Urban green spaces should be treated as an invaluable common-pool resource for common health and wellbeing for that one’s use of green spaces reduces the availability of them for others, yet it is impossible and inadequate to exclude any residents from using green spaces regardless of their socioeconomic status.
- In addition to the necessity and urgency for bottom-up climate actions, the significance of urban green spaces has been highlighted by the complex socio-economic impacts of COVID19 on a global scale.
- Sustainable urban development needs to go beyond segmented actions and to take a more systemic approach to urban planning, particularly that of green spaces.
- Urban green spaces are particularly invaluable for those who cannot afford a spacious living environment, such as migrant workers and other vulnerable groups.
- Urban green spaces should be treated as an invaluable common-pool resource for common health and wellbeing for that one’s use of green spaces reduces the availability of them for others, yet it is impossible and inadequate to exclude any residents from using green spaces regardless of their socioeconomic status.
- We recommend policymakers to establish universal access to urban green space as the basic principle of urban planning, integrate climate modeling and public health monitoring into green space planning, and to incorporate all societal actors in urban green space governance from planning to building to use and further to maintenance, for enhancing both social and environmental sustainability.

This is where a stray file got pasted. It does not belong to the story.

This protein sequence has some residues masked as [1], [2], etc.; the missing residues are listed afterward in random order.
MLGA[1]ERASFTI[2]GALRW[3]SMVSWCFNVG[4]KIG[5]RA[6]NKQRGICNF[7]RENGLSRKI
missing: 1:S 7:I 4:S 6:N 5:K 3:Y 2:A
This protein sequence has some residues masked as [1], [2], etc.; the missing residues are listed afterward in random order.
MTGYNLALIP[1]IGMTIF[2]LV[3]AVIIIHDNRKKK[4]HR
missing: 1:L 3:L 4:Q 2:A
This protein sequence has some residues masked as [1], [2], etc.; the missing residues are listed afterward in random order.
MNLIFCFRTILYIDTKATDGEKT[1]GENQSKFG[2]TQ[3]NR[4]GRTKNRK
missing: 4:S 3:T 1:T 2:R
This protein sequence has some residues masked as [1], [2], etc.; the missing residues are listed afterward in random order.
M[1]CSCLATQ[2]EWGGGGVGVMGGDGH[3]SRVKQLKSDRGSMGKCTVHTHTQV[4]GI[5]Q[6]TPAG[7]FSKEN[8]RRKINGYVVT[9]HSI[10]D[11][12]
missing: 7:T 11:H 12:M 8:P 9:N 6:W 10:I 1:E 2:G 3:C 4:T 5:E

§ Background of research or issue
Many countries and societies have approximated sustainable development through reducing carbon emissions, e.g., by applying green technology in transportation and in industry, reduction in deforestation, and in plastic consumption. Yet, the current COVID-19 pandemic has (repeatedly, if we think of historical pandemics) made it clear to all of us that health is an important common denominator in any issues or risks urgently needed to be addressed today, from air pollution to plastic abuse, to income inequality, to the lack of essential live supporting infrastructure. An overview of human history tells us that health has always been the ultimate goal of all human beings and literally speaking all kinds of human collaborations we have come to devote ourselves to, including the current paradigm to pursue sustainable urban development, serve to achieve this goal. The global implications of COVID19 on all sectors of socioeconomic activities have demonstrated clearly that, much of the sustainable urban development practices are still either siloed, compartmentalized, or too short-term, lacking synergy between one activity to another. Sustainable urban development needs to go way beyond these segmented actions and to take a more systemic approach to urban planning, particularly that of public and/or green spaces. The reasons are the following: